Puttyroot (Aplectrum hyemale), West-central Ohio/Jim McCormac
Nature: Puttyroot orchids can grow stalks up to two feet high, bedecked with colorful flowers
June 5, 2022
Thoughts of orchids conjure images of tropical places and fantastically ornate flowers. A taste of this botanical exotica can be sampled in local nurseries and box stores. Strange and beautiful cymbidiums, dendrobiums and phalaenopsis are there for the taking.
The orchidaceae is the second-largest family of flowering plants (the sunflower family is first) with 28,000 species so far identified. Orchids reach maximum diversity in tropical regions, and a visit to equatorial jungles would make an orchidophile’s head spin.
One need not venture to Colombia, Indonesia, or the Philippines to see orchids, though. While Ohio’s 47 native orchid species seems paltry in comparison to the 4,000 species in Colombia, ours are also interesting and often quite showy.
I did qualify 47 orchid species with “native.” There is an introduced Eurasian oddity called the helleborine (Epipactis helleborine) that sometimes turns up in mulch beds and other waste places.
Back in April, naturalist extraordinaire Paul Knoop sent me a message about an amazing woodland in Clark County. A mutual friend, John Ritzenthaler, had discovered a population of puttyroot orchid (Aplectrum hyemale) that had to be seen to be believed.
John was happy to show me the site, and I visited on May 24. While I’ve seen puttyroot many times, never have I seen or heard of a population of such epic scope as this one. Ritzenthaler fastidiously documented the conspicuous overwintering leaves via 690 photographs, then tallied them all — 11,221 leaves, each representing a separate plant!
Puttyroot is unusual in that the single leaf emerges in fall and remains evergreen through winter. Photosynthesis occurs at this time and is most efficient at temperatures just above freezing. The big green leaves are finely pinstriped with white, suggesting the style of an old-time gangster’s zoot suit.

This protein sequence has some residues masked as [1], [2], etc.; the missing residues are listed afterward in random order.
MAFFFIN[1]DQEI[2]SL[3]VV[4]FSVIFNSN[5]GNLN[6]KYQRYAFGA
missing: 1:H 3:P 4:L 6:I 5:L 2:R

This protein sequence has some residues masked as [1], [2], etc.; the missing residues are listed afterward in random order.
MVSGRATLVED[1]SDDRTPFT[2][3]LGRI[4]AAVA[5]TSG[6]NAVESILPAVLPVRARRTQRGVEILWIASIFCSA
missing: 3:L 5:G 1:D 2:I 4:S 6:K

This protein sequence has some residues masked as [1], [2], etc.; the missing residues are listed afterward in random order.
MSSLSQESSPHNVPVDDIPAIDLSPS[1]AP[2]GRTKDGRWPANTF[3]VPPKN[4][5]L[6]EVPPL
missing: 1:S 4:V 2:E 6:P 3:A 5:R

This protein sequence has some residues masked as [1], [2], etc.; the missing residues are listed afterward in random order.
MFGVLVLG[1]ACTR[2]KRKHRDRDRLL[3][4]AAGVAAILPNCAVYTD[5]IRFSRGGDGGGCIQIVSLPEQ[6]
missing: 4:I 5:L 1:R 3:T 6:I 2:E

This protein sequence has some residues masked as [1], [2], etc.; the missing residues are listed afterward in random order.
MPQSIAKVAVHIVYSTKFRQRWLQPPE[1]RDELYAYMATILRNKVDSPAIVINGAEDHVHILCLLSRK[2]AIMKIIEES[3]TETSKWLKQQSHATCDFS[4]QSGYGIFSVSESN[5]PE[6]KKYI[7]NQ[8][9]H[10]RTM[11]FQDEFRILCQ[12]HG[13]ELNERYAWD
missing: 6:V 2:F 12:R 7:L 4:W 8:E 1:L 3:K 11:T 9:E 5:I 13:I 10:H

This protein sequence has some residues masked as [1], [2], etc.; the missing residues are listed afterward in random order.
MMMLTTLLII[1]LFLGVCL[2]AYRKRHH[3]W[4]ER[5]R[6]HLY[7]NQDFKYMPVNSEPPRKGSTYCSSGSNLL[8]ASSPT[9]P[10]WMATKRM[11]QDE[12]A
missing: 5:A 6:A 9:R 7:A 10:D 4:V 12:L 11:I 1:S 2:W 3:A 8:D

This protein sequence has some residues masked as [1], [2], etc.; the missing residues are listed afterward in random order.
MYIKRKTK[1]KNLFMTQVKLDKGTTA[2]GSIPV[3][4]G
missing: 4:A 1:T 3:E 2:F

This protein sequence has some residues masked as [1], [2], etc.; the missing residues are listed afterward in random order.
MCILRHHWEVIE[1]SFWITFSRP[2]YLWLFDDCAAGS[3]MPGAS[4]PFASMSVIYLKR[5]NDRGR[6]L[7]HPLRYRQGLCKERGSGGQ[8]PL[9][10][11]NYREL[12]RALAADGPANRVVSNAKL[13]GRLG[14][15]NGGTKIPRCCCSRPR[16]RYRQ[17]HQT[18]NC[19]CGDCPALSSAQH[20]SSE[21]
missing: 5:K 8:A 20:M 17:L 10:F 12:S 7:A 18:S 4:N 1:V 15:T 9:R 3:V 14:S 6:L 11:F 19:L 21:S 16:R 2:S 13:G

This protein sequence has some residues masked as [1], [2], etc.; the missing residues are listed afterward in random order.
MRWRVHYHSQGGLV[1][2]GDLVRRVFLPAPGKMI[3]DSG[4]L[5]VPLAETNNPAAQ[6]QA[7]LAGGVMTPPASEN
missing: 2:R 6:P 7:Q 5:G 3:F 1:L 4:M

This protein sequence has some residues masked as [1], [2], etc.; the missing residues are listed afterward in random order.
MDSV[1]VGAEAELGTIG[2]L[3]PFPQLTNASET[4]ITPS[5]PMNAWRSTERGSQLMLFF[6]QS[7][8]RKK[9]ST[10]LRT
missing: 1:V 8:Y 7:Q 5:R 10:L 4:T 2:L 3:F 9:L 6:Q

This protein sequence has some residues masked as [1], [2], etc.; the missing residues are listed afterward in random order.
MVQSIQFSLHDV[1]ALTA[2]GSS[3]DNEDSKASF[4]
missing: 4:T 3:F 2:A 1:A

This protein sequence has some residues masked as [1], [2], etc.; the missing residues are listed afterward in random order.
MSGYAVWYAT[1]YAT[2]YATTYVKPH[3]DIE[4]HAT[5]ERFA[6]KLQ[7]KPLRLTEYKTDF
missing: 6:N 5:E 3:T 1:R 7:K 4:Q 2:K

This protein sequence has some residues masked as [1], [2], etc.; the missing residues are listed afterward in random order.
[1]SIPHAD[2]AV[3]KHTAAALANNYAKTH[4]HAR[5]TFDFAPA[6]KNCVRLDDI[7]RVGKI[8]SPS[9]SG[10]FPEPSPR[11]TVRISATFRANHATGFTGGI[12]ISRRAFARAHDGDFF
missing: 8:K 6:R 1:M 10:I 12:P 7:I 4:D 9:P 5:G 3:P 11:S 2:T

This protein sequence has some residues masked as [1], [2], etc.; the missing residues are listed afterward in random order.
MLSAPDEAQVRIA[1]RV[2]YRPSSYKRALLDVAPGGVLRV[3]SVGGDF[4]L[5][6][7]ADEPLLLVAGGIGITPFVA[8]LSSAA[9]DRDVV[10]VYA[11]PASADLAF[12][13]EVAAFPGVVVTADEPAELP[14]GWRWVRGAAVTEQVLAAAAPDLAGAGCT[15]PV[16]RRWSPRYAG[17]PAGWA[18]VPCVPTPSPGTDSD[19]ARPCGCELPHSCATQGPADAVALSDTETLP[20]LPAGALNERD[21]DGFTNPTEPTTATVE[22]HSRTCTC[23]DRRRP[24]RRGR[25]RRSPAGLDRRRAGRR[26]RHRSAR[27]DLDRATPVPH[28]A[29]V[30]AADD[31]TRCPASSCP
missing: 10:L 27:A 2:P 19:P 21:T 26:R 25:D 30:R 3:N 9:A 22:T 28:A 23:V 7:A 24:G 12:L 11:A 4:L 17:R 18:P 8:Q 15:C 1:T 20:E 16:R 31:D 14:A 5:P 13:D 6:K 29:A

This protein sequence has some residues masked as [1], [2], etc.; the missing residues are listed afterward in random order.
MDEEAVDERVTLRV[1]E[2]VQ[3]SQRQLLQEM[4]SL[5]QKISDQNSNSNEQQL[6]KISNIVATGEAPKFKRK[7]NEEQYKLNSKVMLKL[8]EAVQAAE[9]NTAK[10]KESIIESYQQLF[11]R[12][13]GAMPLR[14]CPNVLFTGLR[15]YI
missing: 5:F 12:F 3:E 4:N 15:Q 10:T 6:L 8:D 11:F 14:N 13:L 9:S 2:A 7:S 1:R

By the time of my May visit, the leaves had mostly withered away. But I was there to see the showy flowering stalks, and the plants were in peak bloom. John led Chelsea Gottfried (co-author of mine on an upcoming book) and me through the 20-acre woods and we tallied all flowering stems that we saw.
Our total: a whopping 600-plus flowering orchids! As we only got through about half the woods, we estimated that there were over 1,000 flowering plants. That would be about 10% of the total plants that John counted from leaves. Many plants are too young to flower or for whatever reason, remain dormant some years.
A big old puttyroot can send up a flower stalk nearly 2 feet in height and beset with up to 20 small maroon and lemon flowers. The colorful spikes appear surreal, arising from bare leaf litter.
As with many orchids, most of the life cycle is subterranean. Puttyroot’s foundation is a thick pair of branched roots. The divisions are known as corms. These underground parts are intimately wedded to specialized soil-dwelling mycorrhizal fungi, which help nourish the orchid. Orchid/fungi relationships are extremely hard to duplicate, thus the high failure rate of transplanted wild orchids.
The curious name puttyroot also stems from the corms. Long ago, a sticky substance was harvested from the roots and used to repair pottery.
Puttyroot might be considered the spring wildflower orchid. It grows in rich forest humus, often in association with later-blooming vernal flowers. Such was the case in this magical woodland. The puttyroot was surrounded by appendaged and large-leaved waterleaf, golden alexanders, synandra (a spectacular mint rare in Ohio), wild ginger and many others.
I appreciate John showing us this amazing orchid patch, and his work in documenting the scope of the population.
Naturalist Jim McCormac writes a column for The Dispatch on the first, third and fifth Sundays of the month. He also writes about nature at www.jimmccormac.blogspot.com.